Looney Tunes are essential to child development


Do your kids recognize Wagner or Rachmaninov themes?  Do they have a grounding in post-WWII culture and politics?  Do they understand the tensions between American crassness, and the refined, more ancient mannerisms of Europeans?  Can they quote, “That creature has stolen the Aludium PU-36 Explosive Space Modulator!” in the correct falsetto?  If not, then your kids are going to be working for my kids one day.

Wait!  Before you write angry comments or click the Back button, it’s not too late.  You too can invest in your children’s future, as I have.

Simply order at least two of the four-DVD Looney Tunes Golden Collections, and start looking up the definitions of perspicacious, jocose, and sagacity to use in your holiday brag update letters.

While your little Cindy Lu Who stares open-mouthed at parodies of opera, or shrieks with glee any time Daffy Duck gets his bill shot sideways by Elmer Fudd, she will be developing advantageous knowledge.  Witness…

Cold War dynamics, not to mention adult one-up-man-ship:

Russian circus bear (apply Russian accent): “Oh ya?!  I will dive 5000 feet into a block of cement…on my head yet!”  Bugs:  “Hey, that’s a pretty good trick, doc.  But I’ll go first.”  When the Russian hits the cement block, the hazards of military threat escalation become apparent.

The cost of war…

Sam:  “I’m going to blast you to smithereenies!” Later…“I’m a Hessian, without no more aggression.”  The white flag means surrender.  Your kid is ready for honors history class and will know when to fold ‘em in Yo’ Mama insult joke fights.


Large, loud Rooster, hiding in a bin:  “Heh, I say…heh, heh.   That boy will have to use a slide rule to find me in here.”  Your kid now realizes that computers did not exist at one point, and that some people can do math without pushing buttons.  Later, after being found (impossibly) in an entirely different place:  “But, but Boy!  I’m over there!…Nah, I better not look.  I just might be in there!”  The theory of multiple parallel universes!  And Descartes’ philosophy of “I’ve been dug up, therefore I am.”

From Bugs Bunny’s misdirected trip to Scotland, one learns about other places and people of the world, e.g.,…

1) golf is big in Scotland,  2) they speak differently there,  3) there are bagpipes and kilts on men (which Americans feel strangely about), 4) a good score in golf is a low one, 5) auctions sometimes create unwary victims, 6) there are La Brea Tar Pits in California, 7) rabbits tunnel underground for long distances.  A treasure trove.  In other episodes, you can also learn all manner of ethnic stereotypes prevalent 50 years ago (and posit associated modern day sensitivities).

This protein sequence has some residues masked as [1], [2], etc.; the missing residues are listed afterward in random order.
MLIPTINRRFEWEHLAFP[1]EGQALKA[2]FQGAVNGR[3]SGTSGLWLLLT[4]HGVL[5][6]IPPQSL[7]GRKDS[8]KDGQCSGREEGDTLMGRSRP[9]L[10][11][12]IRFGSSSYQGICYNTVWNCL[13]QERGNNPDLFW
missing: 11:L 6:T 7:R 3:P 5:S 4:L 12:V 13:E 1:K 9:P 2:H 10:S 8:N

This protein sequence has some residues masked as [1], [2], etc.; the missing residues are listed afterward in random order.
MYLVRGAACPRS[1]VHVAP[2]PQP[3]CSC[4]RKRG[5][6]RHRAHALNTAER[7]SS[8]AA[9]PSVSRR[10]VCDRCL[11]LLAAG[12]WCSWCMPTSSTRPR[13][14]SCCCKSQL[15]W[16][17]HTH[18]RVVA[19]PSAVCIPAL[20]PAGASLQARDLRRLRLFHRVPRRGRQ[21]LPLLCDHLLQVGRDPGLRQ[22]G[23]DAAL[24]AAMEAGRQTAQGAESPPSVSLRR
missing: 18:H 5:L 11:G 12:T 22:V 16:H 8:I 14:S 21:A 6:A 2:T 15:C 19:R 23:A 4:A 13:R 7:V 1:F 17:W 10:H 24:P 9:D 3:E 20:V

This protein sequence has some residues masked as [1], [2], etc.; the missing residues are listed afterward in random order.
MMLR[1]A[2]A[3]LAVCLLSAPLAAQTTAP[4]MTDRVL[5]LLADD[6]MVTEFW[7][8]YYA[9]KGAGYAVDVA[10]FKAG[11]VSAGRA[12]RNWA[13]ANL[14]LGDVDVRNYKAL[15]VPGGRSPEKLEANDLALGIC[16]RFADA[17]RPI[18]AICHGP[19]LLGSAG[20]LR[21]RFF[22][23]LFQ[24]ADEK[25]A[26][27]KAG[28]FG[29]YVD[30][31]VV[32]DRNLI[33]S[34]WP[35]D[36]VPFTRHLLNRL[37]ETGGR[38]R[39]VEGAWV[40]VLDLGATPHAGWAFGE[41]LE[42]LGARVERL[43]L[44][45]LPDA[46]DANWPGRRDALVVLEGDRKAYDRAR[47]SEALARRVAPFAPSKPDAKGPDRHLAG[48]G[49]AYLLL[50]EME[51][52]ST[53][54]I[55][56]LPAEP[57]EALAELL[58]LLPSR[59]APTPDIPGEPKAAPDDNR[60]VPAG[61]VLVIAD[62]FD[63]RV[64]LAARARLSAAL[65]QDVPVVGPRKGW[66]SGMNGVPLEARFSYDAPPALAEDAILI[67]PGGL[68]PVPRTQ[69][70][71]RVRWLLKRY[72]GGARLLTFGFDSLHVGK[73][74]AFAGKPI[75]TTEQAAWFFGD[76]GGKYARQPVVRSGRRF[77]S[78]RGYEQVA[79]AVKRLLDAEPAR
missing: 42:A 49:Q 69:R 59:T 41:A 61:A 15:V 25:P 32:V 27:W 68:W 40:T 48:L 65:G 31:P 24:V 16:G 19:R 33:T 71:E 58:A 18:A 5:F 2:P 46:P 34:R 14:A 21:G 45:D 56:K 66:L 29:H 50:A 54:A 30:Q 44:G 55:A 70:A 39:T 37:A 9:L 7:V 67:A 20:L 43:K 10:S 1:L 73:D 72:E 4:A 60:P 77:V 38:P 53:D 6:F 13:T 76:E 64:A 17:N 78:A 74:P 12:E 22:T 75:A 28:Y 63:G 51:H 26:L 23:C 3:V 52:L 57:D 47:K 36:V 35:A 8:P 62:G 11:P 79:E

The importance of proper use of language…

Rabbit:  “Do you want to shoot me now, or wait ‘til you get home?”  Duck: “Oh no you don’t!  I demand that you shoot me now!”  Blam!  Duck:  “Ah ha.  Pronoun trouble.”

The art of film…

Daffy’s transporting homage to Errol Flynn’s Robin Hood (“Yoikes and away!”) manifests the Golden Age of movies, without exposing your dear one  to Errol’s 1938 standard, and reveals to her the stylistic continuum running from there, through Looney Tunes, to The Princess Bride’s man in black, which I’m sure is de rigeur in top film schools.

I could go on and on.

Seriously, sit down a few Saturday mornings with your kids and some Looneys.  Explain what they are seeing and hearing.  They will learn about music, history, culture, politics, geography, smart humor, and the legitimate value of good ol’ slapstick.  They will even sing with you… “Kiwl da wabbit!”

And that’s all that I wrote for you…TA HAVE!

(points for the first to ID that last reference)


5 Responses to “Looney Tunes are essential to child development”

  1. 1 Steve-O March 20, 2009 at 3:47 pm

    There’s gold in them thar hills. Great post. I always knew you were a gentleman, now I find out you’re also a scholar. Any man who knows the difference between a chicken and a chicken hawk is okay in my book.

    I can’t wait for your hommage to the “Owl Jolson Story.” It’s right up there with Citizen Cain.

  2. 2 Nathan Gilliatt March 20, 2009 at 5:52 pm

    Geography… don’t miss that left turn at Albukoikee. 🙂

  3. 3 Henry Cline April 1, 2009 at 8:02 am

    I own all six collections and will keep buy them as long as they keep coming. At least 50% of my sense of humor is drawn from the Looney Tunes and my son, a soft spoken, quiet, book reading kind of guy, loves ’em all.

    Thanks for the great post.


  4. 4 marc carroll April 11, 2009 at 10:34 pm

    “Hey Grandma… That’s a mighty big nose for ya…. Ta have!” Classic!

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